But more importantly, look at his Afe Babalola University, Ado Ekiti. He has invested all he has in something that would benefit humanity, outliving him and giving back to the society with the sole aim of leaving the university as one of his greatest legacies. This is coming from someone who always reiterates that he was so poor he could not attend secondary school and university as a young person because his parents could not afford the fees. His autobiography IMPOSSIBILITY MADE POSSIBLE tells his odyssey: how he educated himself up to university through correspondence courses, culminating in going to London University for a degree in law.
Then, look at what he has done, and what he has given and still giving. His greatness hasn’t come from the fees that he receives. It comes from giving back to society in the form of an educational institution like no other and in “the centre of the world”, as he calls Ado-Ekiti. He tells me that Ado Ekiti is the centre of the world. And I think I believe him. So, that defines his greatness. This is a call to others too who are successful in moving from success to significance. That is what Afe Babalola, SAN has done.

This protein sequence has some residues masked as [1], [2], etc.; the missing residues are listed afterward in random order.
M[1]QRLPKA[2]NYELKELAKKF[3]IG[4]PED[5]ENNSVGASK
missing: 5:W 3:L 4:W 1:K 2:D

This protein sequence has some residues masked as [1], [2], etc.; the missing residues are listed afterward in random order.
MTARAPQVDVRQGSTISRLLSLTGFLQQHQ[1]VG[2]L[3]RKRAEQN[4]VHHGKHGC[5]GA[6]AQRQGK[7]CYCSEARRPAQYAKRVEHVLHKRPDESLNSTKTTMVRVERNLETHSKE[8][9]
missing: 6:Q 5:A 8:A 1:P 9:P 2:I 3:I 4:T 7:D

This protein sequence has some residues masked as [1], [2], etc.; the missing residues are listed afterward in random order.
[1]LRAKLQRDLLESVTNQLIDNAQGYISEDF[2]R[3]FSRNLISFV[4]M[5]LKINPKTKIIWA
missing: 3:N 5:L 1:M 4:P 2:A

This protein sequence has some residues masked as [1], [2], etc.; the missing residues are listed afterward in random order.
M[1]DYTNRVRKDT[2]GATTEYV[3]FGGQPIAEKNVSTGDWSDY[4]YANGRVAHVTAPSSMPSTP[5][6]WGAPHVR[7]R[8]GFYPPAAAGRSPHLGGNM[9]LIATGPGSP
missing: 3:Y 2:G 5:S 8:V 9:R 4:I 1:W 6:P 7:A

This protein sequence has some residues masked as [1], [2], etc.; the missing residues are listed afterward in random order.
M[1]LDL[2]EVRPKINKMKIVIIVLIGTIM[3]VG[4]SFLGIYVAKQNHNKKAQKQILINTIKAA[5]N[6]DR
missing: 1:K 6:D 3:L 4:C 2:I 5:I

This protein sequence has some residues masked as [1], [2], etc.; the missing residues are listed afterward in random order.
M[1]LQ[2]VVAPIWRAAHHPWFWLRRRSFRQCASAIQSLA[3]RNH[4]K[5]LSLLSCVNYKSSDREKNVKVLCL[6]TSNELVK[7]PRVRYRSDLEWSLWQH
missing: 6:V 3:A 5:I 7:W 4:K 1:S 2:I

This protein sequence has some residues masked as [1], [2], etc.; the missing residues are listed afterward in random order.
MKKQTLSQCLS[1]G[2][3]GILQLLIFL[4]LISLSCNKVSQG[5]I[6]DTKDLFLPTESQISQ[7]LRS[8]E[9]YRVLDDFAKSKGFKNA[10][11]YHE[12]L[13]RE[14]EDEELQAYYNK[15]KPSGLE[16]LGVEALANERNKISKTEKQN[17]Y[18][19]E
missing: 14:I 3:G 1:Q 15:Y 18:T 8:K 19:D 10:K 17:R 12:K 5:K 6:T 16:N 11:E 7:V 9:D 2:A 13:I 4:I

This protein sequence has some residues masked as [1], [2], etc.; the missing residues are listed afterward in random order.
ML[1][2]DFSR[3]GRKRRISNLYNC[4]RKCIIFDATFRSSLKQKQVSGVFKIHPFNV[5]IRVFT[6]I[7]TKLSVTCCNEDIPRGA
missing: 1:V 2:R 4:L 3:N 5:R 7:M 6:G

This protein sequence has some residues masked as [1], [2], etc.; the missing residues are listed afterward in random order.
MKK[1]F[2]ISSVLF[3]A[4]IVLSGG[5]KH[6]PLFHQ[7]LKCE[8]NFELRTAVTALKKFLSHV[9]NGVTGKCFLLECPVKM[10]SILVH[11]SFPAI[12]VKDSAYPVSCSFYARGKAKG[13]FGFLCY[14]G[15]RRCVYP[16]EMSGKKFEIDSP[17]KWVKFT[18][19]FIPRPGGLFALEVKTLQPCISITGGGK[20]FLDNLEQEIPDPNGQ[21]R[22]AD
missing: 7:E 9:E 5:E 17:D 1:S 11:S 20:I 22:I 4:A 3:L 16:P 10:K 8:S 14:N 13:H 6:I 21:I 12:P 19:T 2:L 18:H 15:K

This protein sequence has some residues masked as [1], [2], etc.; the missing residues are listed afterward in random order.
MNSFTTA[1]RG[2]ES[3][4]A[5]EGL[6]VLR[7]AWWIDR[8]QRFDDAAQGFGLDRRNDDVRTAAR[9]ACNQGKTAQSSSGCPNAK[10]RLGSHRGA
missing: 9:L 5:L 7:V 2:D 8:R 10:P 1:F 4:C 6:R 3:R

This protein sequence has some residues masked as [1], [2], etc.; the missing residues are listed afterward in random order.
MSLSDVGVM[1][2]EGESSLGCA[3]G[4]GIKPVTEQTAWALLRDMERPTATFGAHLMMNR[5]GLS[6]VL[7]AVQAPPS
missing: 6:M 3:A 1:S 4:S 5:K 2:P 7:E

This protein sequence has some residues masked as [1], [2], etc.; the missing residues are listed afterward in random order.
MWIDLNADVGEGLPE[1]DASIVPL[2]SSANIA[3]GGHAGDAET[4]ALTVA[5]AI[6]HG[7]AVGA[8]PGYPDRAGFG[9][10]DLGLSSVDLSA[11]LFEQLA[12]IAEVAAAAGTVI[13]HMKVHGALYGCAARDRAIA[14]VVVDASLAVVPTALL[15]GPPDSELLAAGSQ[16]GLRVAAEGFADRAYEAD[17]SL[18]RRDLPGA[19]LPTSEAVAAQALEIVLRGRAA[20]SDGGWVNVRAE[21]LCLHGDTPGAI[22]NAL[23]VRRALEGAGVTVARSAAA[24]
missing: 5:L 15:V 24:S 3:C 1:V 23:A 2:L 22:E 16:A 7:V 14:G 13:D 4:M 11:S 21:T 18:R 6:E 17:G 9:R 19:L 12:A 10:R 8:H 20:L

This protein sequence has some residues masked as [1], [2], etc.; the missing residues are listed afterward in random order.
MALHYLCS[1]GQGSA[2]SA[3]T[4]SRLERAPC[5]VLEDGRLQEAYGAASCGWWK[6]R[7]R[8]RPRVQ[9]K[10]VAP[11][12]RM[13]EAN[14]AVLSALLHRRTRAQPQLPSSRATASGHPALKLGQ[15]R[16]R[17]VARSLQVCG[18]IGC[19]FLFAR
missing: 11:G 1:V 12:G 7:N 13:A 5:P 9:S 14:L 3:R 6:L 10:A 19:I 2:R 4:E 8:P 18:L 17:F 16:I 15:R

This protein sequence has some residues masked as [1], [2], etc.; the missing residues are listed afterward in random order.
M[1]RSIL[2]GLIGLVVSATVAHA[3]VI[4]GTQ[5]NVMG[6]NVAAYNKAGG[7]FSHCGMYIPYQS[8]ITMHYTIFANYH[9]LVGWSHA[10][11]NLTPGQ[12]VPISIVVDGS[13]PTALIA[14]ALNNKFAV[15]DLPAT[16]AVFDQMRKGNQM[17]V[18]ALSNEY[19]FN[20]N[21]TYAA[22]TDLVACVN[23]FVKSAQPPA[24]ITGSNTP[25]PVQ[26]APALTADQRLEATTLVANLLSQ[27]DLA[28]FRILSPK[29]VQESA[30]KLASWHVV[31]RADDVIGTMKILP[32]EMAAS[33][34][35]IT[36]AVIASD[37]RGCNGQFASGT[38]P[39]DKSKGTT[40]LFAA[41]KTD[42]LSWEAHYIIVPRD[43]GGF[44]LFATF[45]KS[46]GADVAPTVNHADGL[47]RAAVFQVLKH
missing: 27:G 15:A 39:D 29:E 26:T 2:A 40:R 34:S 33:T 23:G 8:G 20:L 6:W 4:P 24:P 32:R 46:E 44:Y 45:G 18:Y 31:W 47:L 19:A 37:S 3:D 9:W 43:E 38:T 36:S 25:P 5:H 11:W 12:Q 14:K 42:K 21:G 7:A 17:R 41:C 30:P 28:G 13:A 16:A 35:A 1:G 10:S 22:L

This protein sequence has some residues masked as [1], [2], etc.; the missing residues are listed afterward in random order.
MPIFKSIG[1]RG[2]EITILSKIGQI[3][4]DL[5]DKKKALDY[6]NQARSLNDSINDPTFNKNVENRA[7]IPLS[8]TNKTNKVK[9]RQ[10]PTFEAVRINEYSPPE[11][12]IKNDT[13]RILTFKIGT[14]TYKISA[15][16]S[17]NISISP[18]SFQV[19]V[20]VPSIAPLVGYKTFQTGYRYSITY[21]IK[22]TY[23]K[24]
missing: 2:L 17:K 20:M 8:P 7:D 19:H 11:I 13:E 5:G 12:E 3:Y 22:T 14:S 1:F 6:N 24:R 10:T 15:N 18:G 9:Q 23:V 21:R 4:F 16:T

As a litigator, he has won many cases, and he has argued many novel cases. I do not have the statistics with me, but he has been counsel to not a few. He has been counsel to governors, banks and many blue-chip companies. He has been counsel to the poor, mostly pro bono. Above all, he has also been counsel to a Nigerian President in Election Petition. I think that is the highest stake litigation that you would do. I have had the privilege of being involved in Presidential Election Petitions up to the Supreme Court. It is high stake litigation. If you lose, they could swear in a new President or dash the hopes of your Client. So, I think some of those things are defining landmarks for the kinds of victories or cases one has done. I think he has done well.
I have a lot of respect for him. My colleagues that I know have respect for him. I have not taken statistics across, but you can say that clearly, he enjoys that respect within the profession. Nobody is perfect, but he has done his bit for the profession.